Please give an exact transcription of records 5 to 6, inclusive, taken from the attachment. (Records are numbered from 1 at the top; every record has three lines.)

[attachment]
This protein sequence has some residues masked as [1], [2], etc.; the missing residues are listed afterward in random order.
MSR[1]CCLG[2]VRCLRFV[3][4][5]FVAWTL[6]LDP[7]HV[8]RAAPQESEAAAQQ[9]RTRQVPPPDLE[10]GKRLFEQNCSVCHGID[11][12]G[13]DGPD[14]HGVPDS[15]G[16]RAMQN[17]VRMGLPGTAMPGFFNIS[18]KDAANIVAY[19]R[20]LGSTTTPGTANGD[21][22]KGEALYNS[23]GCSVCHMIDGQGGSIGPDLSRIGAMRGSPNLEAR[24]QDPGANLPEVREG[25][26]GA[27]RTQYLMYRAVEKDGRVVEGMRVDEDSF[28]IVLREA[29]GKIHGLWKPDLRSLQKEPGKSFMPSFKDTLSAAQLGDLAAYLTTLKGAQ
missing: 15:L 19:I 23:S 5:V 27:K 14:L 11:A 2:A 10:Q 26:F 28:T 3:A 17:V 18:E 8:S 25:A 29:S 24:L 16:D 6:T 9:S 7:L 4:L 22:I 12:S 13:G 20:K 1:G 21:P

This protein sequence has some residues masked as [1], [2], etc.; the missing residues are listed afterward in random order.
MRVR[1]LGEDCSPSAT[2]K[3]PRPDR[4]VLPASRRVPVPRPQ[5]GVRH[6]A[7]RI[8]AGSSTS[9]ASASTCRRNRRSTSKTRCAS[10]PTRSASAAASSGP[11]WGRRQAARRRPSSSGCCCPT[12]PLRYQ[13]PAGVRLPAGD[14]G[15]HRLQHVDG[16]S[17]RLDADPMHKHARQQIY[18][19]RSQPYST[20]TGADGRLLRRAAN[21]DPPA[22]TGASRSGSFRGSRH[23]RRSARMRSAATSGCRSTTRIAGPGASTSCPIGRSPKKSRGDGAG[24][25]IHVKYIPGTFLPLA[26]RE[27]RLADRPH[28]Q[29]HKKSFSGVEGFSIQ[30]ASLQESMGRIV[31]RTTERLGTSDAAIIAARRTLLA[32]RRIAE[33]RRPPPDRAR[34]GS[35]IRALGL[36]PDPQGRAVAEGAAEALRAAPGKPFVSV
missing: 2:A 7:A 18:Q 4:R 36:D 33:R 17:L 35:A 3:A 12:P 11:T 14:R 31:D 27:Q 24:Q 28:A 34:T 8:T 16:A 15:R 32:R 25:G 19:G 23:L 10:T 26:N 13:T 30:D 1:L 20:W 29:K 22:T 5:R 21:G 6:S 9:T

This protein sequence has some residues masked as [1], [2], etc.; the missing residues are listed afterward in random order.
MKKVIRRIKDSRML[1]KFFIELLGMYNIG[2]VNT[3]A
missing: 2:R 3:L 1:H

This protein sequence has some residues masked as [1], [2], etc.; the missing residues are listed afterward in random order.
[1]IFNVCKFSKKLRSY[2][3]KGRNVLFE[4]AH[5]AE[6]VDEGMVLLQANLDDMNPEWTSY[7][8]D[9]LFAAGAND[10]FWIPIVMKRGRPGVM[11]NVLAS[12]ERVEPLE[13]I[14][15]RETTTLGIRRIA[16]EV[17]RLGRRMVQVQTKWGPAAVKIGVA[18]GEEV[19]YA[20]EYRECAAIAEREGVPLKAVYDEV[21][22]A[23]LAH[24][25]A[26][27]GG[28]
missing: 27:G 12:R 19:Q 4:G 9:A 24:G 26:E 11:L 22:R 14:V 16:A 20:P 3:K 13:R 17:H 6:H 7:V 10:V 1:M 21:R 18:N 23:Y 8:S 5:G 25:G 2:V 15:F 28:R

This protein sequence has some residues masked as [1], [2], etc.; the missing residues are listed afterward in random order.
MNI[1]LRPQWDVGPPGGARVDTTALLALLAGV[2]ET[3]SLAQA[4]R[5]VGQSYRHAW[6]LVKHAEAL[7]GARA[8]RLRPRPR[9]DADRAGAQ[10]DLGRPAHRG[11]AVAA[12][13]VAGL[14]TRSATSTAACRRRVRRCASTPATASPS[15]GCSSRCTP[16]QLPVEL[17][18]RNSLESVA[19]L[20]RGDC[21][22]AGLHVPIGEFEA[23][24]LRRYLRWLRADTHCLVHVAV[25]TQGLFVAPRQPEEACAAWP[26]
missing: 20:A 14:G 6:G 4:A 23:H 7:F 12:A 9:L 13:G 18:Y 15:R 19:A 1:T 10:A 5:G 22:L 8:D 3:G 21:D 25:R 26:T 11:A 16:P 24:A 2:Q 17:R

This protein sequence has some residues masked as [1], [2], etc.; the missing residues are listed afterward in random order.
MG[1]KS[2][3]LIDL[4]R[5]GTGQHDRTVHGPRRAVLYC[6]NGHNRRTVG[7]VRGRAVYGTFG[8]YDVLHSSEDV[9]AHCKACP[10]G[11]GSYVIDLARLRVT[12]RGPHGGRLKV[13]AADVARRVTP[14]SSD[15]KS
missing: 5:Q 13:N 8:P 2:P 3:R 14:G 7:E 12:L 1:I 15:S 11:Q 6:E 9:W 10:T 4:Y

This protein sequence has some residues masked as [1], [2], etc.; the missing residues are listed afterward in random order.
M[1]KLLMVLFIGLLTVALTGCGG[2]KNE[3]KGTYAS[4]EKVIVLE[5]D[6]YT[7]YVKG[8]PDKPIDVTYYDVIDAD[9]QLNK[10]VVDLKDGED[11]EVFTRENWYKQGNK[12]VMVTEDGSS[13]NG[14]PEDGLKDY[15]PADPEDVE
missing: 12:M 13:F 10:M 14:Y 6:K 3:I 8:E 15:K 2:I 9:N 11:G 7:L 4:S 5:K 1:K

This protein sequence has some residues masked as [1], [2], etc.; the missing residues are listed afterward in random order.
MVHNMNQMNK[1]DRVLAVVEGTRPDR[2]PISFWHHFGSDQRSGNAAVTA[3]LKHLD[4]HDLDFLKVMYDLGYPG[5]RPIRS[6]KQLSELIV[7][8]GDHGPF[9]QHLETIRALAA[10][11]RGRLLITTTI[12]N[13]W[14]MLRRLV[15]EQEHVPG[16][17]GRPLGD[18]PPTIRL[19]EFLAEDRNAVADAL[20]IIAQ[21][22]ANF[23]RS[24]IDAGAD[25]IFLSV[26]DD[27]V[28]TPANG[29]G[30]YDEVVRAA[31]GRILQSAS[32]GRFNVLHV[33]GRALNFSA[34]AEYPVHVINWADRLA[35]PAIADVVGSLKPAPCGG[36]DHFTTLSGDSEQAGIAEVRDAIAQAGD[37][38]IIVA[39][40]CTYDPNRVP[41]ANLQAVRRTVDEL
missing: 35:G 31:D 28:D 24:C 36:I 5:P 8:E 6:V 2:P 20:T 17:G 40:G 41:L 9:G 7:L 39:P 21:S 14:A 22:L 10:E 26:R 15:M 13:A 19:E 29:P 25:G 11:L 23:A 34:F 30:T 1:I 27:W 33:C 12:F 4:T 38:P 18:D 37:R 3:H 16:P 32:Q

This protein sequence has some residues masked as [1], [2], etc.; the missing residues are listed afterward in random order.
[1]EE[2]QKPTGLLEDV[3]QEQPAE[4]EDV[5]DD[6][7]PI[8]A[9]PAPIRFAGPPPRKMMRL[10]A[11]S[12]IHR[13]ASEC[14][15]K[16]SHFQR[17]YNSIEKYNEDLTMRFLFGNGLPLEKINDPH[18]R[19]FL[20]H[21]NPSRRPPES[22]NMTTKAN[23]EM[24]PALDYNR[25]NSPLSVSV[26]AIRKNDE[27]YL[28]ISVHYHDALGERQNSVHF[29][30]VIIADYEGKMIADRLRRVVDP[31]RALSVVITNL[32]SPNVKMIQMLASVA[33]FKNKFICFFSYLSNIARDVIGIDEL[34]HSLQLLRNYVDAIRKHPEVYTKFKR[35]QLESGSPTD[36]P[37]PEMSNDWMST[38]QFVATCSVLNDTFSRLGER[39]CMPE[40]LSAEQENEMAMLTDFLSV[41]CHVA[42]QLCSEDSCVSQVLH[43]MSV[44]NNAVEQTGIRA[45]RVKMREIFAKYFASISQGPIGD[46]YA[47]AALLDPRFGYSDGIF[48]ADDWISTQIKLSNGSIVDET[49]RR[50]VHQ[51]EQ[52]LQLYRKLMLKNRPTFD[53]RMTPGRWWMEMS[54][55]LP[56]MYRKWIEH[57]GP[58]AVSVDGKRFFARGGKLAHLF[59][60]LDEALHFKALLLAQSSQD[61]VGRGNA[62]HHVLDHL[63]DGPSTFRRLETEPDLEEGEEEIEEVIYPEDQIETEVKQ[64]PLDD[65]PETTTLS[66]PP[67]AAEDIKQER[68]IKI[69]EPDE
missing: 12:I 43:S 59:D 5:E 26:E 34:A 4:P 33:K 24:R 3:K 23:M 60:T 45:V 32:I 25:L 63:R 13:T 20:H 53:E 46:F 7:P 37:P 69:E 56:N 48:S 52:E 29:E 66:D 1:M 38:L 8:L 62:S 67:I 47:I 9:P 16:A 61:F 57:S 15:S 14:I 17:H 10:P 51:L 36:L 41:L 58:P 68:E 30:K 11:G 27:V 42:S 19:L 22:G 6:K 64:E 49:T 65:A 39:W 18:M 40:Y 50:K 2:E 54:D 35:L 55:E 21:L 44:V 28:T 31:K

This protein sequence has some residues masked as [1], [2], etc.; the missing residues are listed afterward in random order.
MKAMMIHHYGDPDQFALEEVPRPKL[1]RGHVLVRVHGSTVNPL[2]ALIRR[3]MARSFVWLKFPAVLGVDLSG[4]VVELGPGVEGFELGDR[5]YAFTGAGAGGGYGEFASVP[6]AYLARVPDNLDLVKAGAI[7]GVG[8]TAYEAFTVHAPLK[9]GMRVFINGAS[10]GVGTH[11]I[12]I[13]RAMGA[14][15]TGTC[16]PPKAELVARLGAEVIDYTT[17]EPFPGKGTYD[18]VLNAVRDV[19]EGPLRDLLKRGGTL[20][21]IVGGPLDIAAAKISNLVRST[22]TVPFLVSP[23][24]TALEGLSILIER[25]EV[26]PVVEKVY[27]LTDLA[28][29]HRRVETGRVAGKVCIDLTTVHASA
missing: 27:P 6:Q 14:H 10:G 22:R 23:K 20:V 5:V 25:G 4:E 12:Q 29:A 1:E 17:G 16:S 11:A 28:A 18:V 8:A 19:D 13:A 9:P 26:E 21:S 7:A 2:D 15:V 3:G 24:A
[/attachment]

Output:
This protein sequence has some residues masked as [1], [2], etc.; the missing residues are listed afterward in random order.
MNI[1]LRPQWDVGPPGGARVDTTALLALLAGV[2]ET[3]SLAQA[4]R[5]VGQSYRHAW[6]LVKHAEAL[7]GARA[8]RLRPRPR[9]DADRAGAQ[10]DLGRPAHRG[11]AVAA[12][13]VAGL[14]TRSATSTAACRRRVRRCASTPATASPS[15]GCSSRCTP[16]QLPVEL[17][18]RNSLESVA[19]L[20]RGDC[21][22]AGLHVPIGEFEA[23][24]LRRYLRWLRADTHCLVHVAV[25]TQGLFVAPRQPEEACAAWP[26]
missing: 20:A 14:G 6:G 4:A 23:H 7:F 12:A 9:L 13:G 18:Y 15:R 19:A 1:T 10:A 5:G 22:L 8:D 3:G 21:D 25:R 26:T 11:A 16:P 24:A 2:Q 17:R

This protein sequence has some residues masked as [1], [2], etc.; the missing residues are listed afterward in random order.
MG[1]KS[2][3]LIDL[4]R[5]GTGQHDRTVHGPRRAVLYC[6]NGHNRRTVG[7]VRGRAVYGTFG[8]YDVLHSSEDV[9]AHCKACP[10]G[11]GSYVIDLARLRVT[12]RGPHGGRLKV[13]AADVARRVTP[14]SSD[15]KS
missing: 5:Q 13:N 8:P 2:P 3:R 14:G 7:E 12:L 1:I 15:S 11:Q 6:E 9:W 10:T 4:Y